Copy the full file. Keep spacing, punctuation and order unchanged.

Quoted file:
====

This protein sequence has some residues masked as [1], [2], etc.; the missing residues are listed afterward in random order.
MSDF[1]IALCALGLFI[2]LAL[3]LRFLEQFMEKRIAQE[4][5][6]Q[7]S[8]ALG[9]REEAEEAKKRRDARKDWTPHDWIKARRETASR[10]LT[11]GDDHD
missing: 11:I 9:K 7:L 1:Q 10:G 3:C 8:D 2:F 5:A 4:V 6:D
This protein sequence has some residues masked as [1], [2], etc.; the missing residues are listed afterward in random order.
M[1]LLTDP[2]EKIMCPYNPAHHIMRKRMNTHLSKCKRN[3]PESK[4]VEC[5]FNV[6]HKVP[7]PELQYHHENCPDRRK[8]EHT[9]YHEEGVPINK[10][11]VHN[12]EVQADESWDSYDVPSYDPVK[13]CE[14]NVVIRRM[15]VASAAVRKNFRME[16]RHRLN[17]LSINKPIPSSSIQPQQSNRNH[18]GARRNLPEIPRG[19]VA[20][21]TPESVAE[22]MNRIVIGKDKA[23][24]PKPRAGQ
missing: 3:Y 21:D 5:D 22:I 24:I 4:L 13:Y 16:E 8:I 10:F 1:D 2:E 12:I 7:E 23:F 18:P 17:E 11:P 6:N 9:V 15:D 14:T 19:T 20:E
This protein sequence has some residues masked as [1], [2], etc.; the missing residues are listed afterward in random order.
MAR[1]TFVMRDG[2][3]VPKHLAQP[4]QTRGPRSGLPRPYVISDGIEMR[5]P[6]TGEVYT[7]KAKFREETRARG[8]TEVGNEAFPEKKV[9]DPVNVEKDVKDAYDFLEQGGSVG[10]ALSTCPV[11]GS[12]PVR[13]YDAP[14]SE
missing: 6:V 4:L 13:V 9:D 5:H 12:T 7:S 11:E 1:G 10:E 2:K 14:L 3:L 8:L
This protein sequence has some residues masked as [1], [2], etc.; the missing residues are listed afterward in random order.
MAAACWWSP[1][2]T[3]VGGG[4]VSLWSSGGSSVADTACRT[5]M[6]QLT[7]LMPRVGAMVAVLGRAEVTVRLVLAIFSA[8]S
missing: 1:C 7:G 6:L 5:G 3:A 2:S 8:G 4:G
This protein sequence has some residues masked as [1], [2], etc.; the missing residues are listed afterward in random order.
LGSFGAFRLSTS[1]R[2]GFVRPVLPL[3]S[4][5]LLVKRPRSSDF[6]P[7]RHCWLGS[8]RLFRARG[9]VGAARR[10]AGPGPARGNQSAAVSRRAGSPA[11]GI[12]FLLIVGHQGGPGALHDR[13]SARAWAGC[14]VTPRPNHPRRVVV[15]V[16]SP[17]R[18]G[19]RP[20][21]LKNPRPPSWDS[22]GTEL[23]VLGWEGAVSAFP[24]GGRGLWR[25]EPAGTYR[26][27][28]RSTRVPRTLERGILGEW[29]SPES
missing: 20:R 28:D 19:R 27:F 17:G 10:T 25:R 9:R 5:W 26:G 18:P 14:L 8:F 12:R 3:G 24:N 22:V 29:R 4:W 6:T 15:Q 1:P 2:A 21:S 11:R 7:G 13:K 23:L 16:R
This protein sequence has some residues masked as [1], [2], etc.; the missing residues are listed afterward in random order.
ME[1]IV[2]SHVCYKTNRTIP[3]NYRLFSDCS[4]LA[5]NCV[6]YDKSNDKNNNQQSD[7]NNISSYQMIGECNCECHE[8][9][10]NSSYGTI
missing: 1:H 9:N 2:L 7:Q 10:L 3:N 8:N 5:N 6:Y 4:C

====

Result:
This protein sequence has some residues masked as [1], [2], etc.; the missing residues are listed afterward in random order.
MSDF[1]IALCALGLFI[2]LAL[3]LRFLEQFMEKRIAQE[4][5][6]Q[7]S[8]ALG[9]REEAEEAKKRRDARKDWTPHDWIKARRETASR[10]LT[11]GDDHD
missing: 11:I 9:K 7:L 1:Q 10:G 3:C 8:D 2:F 5:A 4:V 6:D
This protein sequence has some residues masked as [1], [2], etc.; the missing residues are listed afterward in random order.
M[1]LLTDP[2]EKIMCPYNPAHHIMRKRMNTHLSKCKRN[3]PESK[4]VEC[5]FNV[6]HKVP[7]PELQYHHENCPDRRK[8]EHT[9]YHEEGVPINK[10][11]VHN[12]EVQADESWDSYDVPSYDPVK[13]CE[14]NVVIRRM[15]VASAAVRKNFRME[16]RHRLN[17]LSINKPIPSSSIQPQQSNRNH[18]GARRNLPEIPRG[19]VA[20][21]TPESVAE[22]MNRIVIGKDKA[23][24]PKPRAGQ
missing: 3:Y 21:D 5:D 22:I 24:I 4:L 13:Y 16:E 8:I 10:F 1:D 2:E 12:I 7:E 23:F 18:P 17:E 11:P 6:N 9:V 15:D 14:T 19:T 20:E
This protein sequence has some residues masked as [1], [2], etc.; the missing residues are listed afterward in random order.
MAR[1]TFVMRDG[2][3]VPKHLAQP[4]QTRGPRSGLPRPYVISDGIEMR[5]P[6]TGEVYT[7]KAKFREETRARG[8]TEVGNEAFPEKKV[9]DPVNVEKDVKDAYDFLEQGGSVG[10]ALSTCPV[11]GS[12]PVR[13]YDAP[14]SE
missing: 6:V 4:L 13:V 9:D 5:H 12:T 7:S 11:E 1:G 10:E 2:K 14:L 3:L 8:L
This protein sequence has some residues masked as [1], [2], etc.; the missing residues are listed afterward in random order.
MAAACWWSP[1][2]T[3]VGGG[4]VSLWSSGGSSVADTACRT[5]M[6]QLT[7]LMPRVGAMVAVLGRAEVTVRLVLAIFSA[8]S
missing: 1:C 7:G 6:L 5:G 3:A 2:S 8:G 4:G
This protein sequence has some residues masked as [1], [2], etc.; the missing residues are listed afterward in random order.
LGSFGAFRLSTS[1]R[2]GFVRPVLPL[3]S[4][5]LLVKRPRSSDF[6]P[7]RHCWLGS[8]RLFRARG[9]VGAARR[10]AGPGPARGNQSAAVSRRAGSPA[11]GI[12]FLLIVGHQGGPGALHDR[13]SARAWAGC[14]VTPRPNHPRRVVV[15]V[16]SP[17]R[18]G[19]RP[20][21]LKNPRPPSWDS[22]GTEL[23]VLGWEGAVSAFP[24]GGRGLWR[25]EPAGTYR[26][27][28]RSTRVPRTLERGILGEW[29]SPES
missing: 20:R 28:D 19:R 27:F 17:G 10:T 25:R 9:R 5:W 26:G 18:P 14:L 8:F 12:R 3:G 24:N 22:V 29:R 4:W 6:T 15:Q 1:P 2:A 21:S 11:R 7:G 13:K 23:L 16:R
This protein sequence has some residues masked as [1], [2], etc.; the missing residues are listed afterward in random order.
ME[1]IV[2]SHVCYKTNRTIP[3]NYRLFSDCS[4]LA[5]NCV[6]YDKSNDKNNNQQSD[7]NNISSYQMIGECNCECHE[8][9][10]NSSYGTI
missing: 1:H 9:N 2:L 7:Q 10:L 3:N 8:N 5:N 6:Y 4:C